Osborne clobbers tech giants and big banks

Chancellor George Osborne (left) and Chief Secretary to the Treasury Danny Alexander
Chancellor George Osborne (left) and Chief Secretary to the Treasury Danny Alexander
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Technology giants and big banks will be forced to pay their fair share of tax under tough new reforms set out in the Autumn Statement.

Chancellor George Osborne said the tax avoidance clampdown will raise £5bn over the next five years.

From April, the Treasury will introduce a 25 per cent tax on profits generated by multinationals from economic activity in the UK which they then artificially shift out of the country.

The tax avoidance loophole has been nicknamed the “Google tax” because the arrangement - involving payments between different parts of a company to shift profits from higher-tax countries to those with lower taxes - is widely used by technology firms.

A Financial Times analysis of seven US technology giants found they paid just £54m in UK corporate tax in 2012.

Mr Osborne said the Diverted Profits Tax will raise more than £1bn over the next five years.

The move marks a change in tone from the Government which has been accused of cosying up to tax-avoiding tech giants.

The Institute of Directors warned that much-needed foreign direct investment into the UK would be threatened by “the inevitable uncertainty in how the detailed provisions will be applied”.

The Chartered Institute of Taxation said the timing of changes should be carefully planned to ensure they are implemented at the same time as other countries to ensure the UK is at a competitive disadvantage.

Toby Ryland, partner at accountants HW Fisher & Company, said: “The Chancellor has made the right noises, but most multinationals will be able to side-step these new rules without breaking into a sweat.”

Amazon, Google and Facebook, which have all faced criticism over their UK tax arrangements, did not respond to calls for comment.

Mr Osborne also announced a crackdown on the way banks are able to offset all their losses from the financial crisis against tax on profits for years to come, meaning that some banks might not be paying tax for 15 or 20 years.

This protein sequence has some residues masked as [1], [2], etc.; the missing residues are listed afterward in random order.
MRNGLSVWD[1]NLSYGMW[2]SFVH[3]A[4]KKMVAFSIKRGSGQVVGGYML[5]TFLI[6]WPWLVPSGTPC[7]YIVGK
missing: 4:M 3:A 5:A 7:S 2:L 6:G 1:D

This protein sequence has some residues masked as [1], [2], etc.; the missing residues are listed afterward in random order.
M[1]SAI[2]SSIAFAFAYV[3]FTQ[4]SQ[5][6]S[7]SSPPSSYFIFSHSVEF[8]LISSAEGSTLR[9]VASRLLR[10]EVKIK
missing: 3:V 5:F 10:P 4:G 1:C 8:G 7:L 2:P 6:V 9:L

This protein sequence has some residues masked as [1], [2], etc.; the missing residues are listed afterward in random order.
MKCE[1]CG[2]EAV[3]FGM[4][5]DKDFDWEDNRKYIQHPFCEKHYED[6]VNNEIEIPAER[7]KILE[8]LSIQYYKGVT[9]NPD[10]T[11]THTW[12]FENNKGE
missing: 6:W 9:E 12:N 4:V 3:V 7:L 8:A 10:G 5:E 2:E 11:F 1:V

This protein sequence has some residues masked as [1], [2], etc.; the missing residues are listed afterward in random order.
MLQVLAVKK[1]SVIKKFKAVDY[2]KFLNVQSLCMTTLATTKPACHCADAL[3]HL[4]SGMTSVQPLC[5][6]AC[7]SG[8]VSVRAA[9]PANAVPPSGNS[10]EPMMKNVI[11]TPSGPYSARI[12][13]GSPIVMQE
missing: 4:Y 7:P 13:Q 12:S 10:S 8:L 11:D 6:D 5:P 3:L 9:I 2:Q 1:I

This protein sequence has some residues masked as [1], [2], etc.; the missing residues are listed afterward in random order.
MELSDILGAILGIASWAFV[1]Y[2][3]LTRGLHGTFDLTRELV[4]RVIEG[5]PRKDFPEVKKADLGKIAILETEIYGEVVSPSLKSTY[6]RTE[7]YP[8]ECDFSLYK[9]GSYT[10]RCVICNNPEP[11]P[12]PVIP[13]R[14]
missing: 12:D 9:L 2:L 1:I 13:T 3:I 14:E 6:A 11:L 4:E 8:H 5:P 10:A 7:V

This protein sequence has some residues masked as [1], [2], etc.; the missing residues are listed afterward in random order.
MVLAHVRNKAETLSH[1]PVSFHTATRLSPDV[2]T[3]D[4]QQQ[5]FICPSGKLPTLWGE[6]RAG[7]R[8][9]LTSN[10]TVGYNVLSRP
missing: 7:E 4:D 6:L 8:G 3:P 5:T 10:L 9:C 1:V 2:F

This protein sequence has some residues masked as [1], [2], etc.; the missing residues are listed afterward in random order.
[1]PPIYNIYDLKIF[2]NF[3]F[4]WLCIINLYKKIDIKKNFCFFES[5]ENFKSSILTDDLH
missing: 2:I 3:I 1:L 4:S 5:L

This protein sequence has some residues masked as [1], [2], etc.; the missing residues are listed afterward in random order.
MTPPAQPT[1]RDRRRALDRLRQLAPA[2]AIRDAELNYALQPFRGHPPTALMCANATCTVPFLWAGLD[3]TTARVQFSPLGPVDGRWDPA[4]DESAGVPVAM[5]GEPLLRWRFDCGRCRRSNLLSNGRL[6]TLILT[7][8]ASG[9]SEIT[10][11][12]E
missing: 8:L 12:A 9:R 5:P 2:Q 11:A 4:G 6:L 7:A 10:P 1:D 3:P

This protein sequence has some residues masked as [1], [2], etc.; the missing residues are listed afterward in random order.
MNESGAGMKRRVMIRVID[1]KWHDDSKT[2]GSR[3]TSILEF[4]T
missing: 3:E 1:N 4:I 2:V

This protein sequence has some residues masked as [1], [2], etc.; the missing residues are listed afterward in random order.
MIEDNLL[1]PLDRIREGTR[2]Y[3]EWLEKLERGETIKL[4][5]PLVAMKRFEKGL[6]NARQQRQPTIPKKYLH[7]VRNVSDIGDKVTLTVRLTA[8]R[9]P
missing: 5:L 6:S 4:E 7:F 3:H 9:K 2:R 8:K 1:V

Mr Osborne said: “That’s totally unacceptable. The banks got public support in the crisis and they should now support the public in the recovery.”

This move is expected to contribute almost £4bn more in tax over the next five years.

From April, the Government will restrict the amount of banks’ profits that can be offset by carried forward losses to 50 per cent, increasing their contribution to public finances through their tax payments.

Shares in Barclays, Lloyds and RBS fell following the announcement. Yorkshire and Clydesdale are less likely to be affected as their UK banking operations remained profitable during the financial crisis.

Anthony Browne, chief executive of lobby group the British Bankers Association, said banks contribute more than £25bn each year to the nation’s finances - enough to pay the salaries of around half a million nurses.

He added: “It is absolutely right that this important industry pays its fair share of tax, but it is important to note that where banks have offset losses they have done so legally, just as all other businesses can.”

Mr Browne said the financial services industry - a major employer in Yorkshire - would work with the Treasury to implement the new rules.

Chris Hearld, northern chairman at accountancy firm KPMG, said the banks “got clobbered again” and along with multinationals artificially diverting profits were the big losers in the Autumn Statement.

Mr Hearld warned that the cap on offsetting losses could reduce the amount of cash available for lending.